His “office” is unconventional. The gent’s appearance ranges from casual to shabby. Be assured, however: he provides a potent therapy.
The man’s consulting room is a diner. He doesn’t advertise. Nor will the “counselor” give you his name or say much about himself.
The offered service is free, but not without cost.
A woman finds him in “the booth at the end.” She’s heard about the gentleman, been informed he can “do things.”
The interview begins. The lady belongs to a religious order, though she dresses in everyday clothes. Her residence is a convent where she lives with others like her.
Sister Carmel’s faith vanished. She no longer hears God’s voice, the Almighty’s call. She wants the fellow’s help to get it back.
The “helper” starts by listening. He writes what she relates in a book. Once the Sister states her goal, he flips through the pages for a prescription:
You must become pregnant.
The nun is startled, horrified. Her vow of chastity would be violated. She doesn’t fathom whether or how to proceed.
Can she bargain for another way?
The stranger is eating as they talk. He doesn’t insist anyone take on the remedy he suggests. The decision to go ahead with the required task is always “your choice.”
I can’t do anything. You have to do it.
Little guidance is presented as to “how” to manage the job. Achievement of the chore requires the seeker’s own ingenuity. Those who come with desires often ask for alternatives, something less demanding, dangerous, or harsh.
There are many different resolutions to any given problem. I offer only one. I’m a messenger of opportunity.
Questioning him is unavailing:
Do you believe in God?” Answer: “I believe in the details.
When they hesitate, he reiterates, “It is up to you.”
Additional sessions continue the dialogue. Those who want the help of the person at the diner’s last table are obliged to report their headway. They are promised that once their assignment stands completed, they will receive what they want.
The treatment makes each individual uncomfortable. Their job is difficult, complicated.
Sounds similar to therapy, doesn’t it?
Like psychotherapy, “What one begins one must finish,” an article of faith in the universe of healing, though no one will be forced to complete the process.
Some worry that their actions will harm others. Those repercussions can be severe.
They also wonder how their benefactor accomplishes his work:
There are things I do not know about this world, about people, about how things will turn out. But I know this: there are consequences.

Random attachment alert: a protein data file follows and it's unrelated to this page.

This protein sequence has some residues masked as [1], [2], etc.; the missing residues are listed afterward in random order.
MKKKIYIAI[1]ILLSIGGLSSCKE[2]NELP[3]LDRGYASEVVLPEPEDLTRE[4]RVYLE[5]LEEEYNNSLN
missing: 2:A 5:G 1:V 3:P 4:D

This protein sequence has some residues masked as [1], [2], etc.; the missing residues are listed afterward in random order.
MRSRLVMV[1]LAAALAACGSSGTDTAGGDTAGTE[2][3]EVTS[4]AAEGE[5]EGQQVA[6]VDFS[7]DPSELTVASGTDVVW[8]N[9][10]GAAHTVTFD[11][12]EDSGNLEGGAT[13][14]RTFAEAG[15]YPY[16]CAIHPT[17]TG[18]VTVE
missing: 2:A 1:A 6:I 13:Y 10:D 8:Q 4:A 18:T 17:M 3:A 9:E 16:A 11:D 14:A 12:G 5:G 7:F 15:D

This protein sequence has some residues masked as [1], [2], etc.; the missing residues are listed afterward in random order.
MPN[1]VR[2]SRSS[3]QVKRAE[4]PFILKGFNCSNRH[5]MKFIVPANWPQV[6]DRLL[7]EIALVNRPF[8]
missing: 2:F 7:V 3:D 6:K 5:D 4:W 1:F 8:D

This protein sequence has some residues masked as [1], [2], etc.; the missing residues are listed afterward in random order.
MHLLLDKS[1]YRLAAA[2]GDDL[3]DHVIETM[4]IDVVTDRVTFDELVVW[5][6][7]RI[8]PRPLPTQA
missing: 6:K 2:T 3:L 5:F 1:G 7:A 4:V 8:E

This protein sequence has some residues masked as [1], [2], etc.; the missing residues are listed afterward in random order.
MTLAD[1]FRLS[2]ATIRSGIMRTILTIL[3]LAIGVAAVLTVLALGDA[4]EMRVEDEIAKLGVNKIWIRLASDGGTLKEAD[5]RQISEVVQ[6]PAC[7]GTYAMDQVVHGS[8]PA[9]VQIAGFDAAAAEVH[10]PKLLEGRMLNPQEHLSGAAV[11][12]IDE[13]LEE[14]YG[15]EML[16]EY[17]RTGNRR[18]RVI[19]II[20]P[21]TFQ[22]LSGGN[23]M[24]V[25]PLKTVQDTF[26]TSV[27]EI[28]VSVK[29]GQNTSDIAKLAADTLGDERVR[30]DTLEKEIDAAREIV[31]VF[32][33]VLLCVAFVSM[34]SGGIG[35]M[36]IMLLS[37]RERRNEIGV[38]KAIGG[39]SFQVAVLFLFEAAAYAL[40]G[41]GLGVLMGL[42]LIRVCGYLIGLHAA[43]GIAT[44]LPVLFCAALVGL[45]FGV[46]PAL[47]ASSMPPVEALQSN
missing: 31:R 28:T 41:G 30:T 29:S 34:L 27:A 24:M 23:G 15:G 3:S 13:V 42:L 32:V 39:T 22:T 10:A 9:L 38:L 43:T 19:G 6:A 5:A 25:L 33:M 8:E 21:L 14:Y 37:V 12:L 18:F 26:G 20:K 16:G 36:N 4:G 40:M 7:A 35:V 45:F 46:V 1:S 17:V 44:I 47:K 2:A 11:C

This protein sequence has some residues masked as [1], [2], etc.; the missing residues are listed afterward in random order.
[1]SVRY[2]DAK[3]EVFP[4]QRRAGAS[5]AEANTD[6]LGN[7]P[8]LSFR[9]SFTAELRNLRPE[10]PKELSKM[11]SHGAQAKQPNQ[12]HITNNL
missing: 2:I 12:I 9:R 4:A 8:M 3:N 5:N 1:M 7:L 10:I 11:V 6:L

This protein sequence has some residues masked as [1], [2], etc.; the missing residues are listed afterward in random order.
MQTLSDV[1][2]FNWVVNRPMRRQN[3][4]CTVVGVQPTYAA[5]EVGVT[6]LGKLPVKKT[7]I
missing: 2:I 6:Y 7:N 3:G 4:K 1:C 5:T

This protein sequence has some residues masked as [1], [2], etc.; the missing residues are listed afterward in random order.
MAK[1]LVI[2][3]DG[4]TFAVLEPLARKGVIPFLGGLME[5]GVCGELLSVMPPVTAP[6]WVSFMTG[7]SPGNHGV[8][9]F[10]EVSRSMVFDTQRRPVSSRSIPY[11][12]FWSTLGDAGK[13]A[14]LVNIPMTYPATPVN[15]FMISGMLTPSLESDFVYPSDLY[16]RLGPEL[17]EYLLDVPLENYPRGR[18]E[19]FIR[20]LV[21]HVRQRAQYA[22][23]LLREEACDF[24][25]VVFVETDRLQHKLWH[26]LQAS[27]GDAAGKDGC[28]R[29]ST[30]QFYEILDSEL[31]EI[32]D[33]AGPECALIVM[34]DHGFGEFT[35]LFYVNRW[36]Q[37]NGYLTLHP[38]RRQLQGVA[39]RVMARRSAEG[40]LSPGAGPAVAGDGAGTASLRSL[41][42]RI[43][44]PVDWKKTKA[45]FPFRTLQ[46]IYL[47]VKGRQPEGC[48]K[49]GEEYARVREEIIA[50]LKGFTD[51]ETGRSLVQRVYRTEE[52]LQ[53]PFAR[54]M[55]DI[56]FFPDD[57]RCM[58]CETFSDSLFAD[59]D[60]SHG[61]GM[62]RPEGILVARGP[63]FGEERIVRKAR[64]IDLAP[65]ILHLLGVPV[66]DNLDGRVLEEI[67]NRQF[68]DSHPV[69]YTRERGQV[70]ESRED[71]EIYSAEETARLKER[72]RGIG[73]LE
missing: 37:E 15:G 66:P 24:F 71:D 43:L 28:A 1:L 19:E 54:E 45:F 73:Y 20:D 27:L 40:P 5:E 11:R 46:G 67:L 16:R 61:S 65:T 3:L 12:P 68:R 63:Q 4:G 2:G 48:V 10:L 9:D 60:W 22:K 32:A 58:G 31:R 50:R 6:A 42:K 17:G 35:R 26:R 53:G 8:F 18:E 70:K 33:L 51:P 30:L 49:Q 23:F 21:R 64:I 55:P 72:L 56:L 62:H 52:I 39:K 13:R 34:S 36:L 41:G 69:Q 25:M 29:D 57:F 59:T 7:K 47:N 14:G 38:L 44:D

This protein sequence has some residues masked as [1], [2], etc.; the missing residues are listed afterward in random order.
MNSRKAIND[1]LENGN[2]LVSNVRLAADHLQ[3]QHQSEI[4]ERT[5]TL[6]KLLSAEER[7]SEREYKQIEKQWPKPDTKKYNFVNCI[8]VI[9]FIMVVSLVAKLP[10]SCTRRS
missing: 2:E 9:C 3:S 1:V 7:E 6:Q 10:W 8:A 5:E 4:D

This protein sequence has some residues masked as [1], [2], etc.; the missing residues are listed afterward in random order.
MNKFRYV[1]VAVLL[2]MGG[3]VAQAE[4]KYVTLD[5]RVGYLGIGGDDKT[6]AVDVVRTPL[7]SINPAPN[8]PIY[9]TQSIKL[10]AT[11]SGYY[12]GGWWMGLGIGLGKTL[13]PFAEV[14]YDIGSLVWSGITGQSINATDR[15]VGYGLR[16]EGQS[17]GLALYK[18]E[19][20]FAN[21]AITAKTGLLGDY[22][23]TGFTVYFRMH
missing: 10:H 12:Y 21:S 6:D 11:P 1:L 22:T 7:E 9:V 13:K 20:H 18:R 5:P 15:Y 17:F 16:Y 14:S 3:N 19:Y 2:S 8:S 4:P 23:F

When you start changing the world, you don’t know when the changes are going to stop. No matter what you choose to get, you will be breaking the world as it is.
Indeed, like conventional therapy, the alterations you make in yourself will impact your social network, your family, and your friends.
As the meetings in the restaurant progress, we discover that some of the guru’s visitors hope for the wrong thing. Psychologists call this “miswanting.” They make the mistake of believing if only they could have something — say a dream job or a new baby — life would be transformed for the better permanently.
We are poor affective forecasters — weak at predicting the emotional residue of our choices. Daniel Gilbert and Tim Wilson tell that as time passes, most losses prove less devastating than we first imagined. Equally, most hoped-for gains lose their capacity to sustain the temporary euphoria they offer.
The café “magician” doesn’t say this to his seekers. Yet even without asking, existential dilemmas reveal themselves in the course of their table talk: the shortness of life, the terror of disease and loss; the desire to be prettier, more talented, happier.
The therapist’s business is trading, but it is his clients who must decide what they are willing to trade for what the want. Not just their effort, but their safety, honor, conscience, or freedom.
A detective who is his client gladly goes to jail, though incarceration was not a stated part of the proposed arrangement. The officer was told to find and protect a “corrupt cop.” He has learned of his own corruption and expresses gratitude for the knowledge.
Not all are so satisfied with the work they agree to take on in the diner.
This cable TV series ran for two seasons. It is available on Amazon Prime Video and elsewhere, as well as on DVD.
Though the episodes are quirky, therapeutic truth resides in each of them.
I suggest you tune-in, but remember the words of the man in the eatery: “There are no guarantees.” Just as in the counselor’s office.
Should you watch?
That would be up to you.